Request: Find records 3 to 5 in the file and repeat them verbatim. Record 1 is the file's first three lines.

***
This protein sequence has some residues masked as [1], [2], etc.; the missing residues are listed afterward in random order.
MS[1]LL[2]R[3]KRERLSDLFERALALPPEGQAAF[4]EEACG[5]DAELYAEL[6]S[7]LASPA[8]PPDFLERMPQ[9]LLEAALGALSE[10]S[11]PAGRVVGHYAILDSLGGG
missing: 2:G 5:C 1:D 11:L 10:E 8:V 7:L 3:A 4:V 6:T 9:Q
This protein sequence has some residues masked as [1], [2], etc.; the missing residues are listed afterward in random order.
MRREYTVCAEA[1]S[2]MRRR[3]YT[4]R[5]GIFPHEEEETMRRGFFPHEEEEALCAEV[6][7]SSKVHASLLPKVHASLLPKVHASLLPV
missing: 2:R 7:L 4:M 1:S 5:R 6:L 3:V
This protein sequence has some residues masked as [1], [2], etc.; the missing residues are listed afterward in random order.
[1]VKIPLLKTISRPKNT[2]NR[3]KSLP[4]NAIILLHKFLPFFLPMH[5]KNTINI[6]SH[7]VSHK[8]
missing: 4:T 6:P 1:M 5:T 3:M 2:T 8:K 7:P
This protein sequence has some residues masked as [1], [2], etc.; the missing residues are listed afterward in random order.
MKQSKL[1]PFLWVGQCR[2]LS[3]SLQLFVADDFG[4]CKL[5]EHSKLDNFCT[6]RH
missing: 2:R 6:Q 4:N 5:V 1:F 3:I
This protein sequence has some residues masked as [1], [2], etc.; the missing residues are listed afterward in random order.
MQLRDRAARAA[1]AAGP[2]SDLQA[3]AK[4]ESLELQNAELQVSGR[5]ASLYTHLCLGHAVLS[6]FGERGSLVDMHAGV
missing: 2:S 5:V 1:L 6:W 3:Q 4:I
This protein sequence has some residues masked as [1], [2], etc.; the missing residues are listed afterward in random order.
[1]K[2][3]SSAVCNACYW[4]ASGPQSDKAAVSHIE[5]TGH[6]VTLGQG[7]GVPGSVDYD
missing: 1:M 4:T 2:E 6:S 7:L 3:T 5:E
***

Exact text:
This protein sequence has some residues masked as [1], [2], etc.; the missing residues are listed afterward in random order.
[1]VKIPLLKTISRPKNT[2]NR[3]KSLP[4]NAIILLHKFLPFFLPMH[5]KNTINI[6]SH[7]VSHK[8]
missing: 4:T 6:P 1:M 5:T 3:M 2:T 8:K 7:P
This protein sequence has some residues masked as [1], [2], etc.; the missing residues are listed afterward in random order.
MKQSKL[1]PFLWVGQCR[2]LS[3]SLQLFVADDFG[4]CKL[5]EHSKLDNFCT[6]RH
missing: 2:R 6:Q 4:N 5:V 1:F 3:I
This protein sequence has some residues masked as [1], [2], etc.; the missing residues are listed afterward in random order.
MQLRDRAARAA[1]AAGP[2]SDLQA[3]AK[4]ESLELQNAELQVSGR[5]ASLYTHLCLGHAVLS[6]FGERGSLVDMHAGV
missing: 2:S 5:V 1:L 6:W 3:Q 4:I